Designed to ignite interest and expand the skills of students from low-resource communities so they can successfully pursue an education in STEM fields, these two programs are now in their fourth year at UCI. Forty-seven high school and community college students from 20 schools throughout California came to campus for the two-week programs this summer.
Participants learned microcomputing via Raspberry Pi, coding and CAD, as well as how to use 3D printers and laser cutters. The students worked in teams of two to create their own invention using Raspberry Pi. They presented their projects at the closing symposium.
In addition to this hands-on experience, the students had the opportunity to see the UCI campus and hear from faculty, students and staff in the Samueli School of Engineering and the Donald Bren School of Information and Computer Sciences about planning for college and making decisions on majors best suited to them.
BASE 11 summer fellows build drones
Now in its third year, the BASE 11 summer fellowship program aims to help high-potential, low-resource students succeed in STEM. Six community college students spent seven weeks on campus designing and building unmanned autonomous systems, or drones. Through a partnership with the nonprofit BASE 11, students in this program received a stipend and lived on campus while working on their projects.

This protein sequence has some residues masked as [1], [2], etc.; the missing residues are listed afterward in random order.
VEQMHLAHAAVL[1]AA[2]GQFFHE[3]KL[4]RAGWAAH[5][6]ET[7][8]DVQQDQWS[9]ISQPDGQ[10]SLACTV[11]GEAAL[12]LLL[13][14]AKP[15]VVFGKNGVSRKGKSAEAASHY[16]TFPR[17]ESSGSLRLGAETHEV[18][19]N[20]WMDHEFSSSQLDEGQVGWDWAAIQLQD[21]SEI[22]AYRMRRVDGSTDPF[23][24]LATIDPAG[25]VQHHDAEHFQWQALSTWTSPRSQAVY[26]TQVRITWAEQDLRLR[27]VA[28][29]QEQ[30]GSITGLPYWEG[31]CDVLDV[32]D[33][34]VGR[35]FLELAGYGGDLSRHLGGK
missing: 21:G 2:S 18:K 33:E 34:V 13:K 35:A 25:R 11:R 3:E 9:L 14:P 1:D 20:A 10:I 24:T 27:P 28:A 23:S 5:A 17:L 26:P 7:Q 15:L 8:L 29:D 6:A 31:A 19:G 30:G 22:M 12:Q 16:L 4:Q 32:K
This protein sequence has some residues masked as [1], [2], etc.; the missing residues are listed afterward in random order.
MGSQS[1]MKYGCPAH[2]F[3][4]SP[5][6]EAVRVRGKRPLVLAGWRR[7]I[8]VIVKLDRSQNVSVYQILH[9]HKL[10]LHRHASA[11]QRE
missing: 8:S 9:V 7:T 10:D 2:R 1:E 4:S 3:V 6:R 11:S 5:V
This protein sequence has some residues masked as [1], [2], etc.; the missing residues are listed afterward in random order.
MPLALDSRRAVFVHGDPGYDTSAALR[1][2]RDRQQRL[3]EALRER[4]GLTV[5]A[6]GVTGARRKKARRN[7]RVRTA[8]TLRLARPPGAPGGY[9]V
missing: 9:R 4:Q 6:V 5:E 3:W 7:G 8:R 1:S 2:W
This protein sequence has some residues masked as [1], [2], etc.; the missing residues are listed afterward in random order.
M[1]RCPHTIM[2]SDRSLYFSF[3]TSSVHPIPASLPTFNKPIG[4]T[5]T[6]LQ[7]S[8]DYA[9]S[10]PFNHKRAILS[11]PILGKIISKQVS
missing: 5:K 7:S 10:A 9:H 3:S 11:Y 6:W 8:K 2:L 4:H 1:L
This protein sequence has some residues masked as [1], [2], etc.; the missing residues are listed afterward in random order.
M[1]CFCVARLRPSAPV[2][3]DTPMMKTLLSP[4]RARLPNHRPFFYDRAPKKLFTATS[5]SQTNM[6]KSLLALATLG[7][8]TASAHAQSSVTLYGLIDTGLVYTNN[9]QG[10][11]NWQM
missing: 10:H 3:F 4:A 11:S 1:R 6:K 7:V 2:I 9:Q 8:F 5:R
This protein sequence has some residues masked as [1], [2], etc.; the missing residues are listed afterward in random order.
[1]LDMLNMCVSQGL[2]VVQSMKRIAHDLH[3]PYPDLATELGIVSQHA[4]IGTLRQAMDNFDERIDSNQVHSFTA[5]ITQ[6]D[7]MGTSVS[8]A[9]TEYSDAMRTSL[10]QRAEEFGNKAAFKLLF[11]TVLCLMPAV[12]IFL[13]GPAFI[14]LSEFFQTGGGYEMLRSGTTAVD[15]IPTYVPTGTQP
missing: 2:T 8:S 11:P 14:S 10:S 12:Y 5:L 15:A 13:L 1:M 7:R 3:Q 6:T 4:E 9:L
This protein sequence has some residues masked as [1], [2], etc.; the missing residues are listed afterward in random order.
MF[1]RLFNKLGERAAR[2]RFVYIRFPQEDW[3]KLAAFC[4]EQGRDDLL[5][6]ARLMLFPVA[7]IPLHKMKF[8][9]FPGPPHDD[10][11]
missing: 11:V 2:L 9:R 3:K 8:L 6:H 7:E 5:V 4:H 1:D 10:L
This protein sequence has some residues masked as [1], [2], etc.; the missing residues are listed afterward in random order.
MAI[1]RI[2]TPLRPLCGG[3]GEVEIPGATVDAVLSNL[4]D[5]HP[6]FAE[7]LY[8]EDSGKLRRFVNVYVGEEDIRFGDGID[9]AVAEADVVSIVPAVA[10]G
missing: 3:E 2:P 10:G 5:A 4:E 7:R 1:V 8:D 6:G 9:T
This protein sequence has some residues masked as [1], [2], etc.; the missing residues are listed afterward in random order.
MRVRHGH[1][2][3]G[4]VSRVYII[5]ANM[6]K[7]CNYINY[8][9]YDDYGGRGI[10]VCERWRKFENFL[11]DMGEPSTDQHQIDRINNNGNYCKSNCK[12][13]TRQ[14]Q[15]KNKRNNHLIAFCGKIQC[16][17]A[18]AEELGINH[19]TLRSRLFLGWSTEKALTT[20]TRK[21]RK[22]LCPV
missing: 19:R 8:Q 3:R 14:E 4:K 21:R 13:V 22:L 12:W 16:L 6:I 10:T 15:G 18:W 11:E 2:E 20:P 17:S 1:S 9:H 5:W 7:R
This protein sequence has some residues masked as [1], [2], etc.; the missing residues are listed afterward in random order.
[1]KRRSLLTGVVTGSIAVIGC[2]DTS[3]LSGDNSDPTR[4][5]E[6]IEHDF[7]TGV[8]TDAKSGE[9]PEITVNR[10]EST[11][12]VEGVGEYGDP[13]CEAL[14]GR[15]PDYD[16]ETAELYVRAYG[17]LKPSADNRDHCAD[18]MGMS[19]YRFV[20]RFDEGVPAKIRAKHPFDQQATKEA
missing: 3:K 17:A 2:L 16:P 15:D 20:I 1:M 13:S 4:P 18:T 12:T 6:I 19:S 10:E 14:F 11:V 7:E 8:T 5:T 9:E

Boot camp prepares OAI scholars
Ten incoming freshmen came to campus as OAI scholars for engineering boot camp. In addition to a project-based curriculum similar to the INSPIRE program, the scholars spent mornings in class, where they were taught material from courses they will take their first year, such as calculus, chemistry, physics and coding (MATLAB/Python).
Legacy scholars learn to microcompute
As part of a Center for Educational Partnerships program, 28 high school men of color participated in a one-day class at the school of engineering in which they learned about microcomputing via Raspberry Pi.
Training the trainers
Six instructors from Southern California community colleges and high schools spent two weeks at UCI learning how to incorporate the quadcopter design-and-build program into their curriculum. Sponsored by BASE 11, the program instructs engineering, math, science and manufacturing teachers in computer-aided design, fabrication and laser cutting so they can implement the popular hands-on approach with their students.
School launches MESA Raspberry Pi maker academy
This two-day training drew 18 teachers and staff from statewide MESA centers. The training combined the well-known Raspberry Pi academy model with a FABcamp project-based approach. Trainees learned to use Raspberry Pi and code with Scratch and Python and then to design with CAD. After mastering how to build and code basic Pi elements, they worked in teams, and with a random assortment of materials, built their own projects. Teachers and staff from all California MESA centers were invited to the training, where MESA curriculum was discussed at length.
– Lori Brandt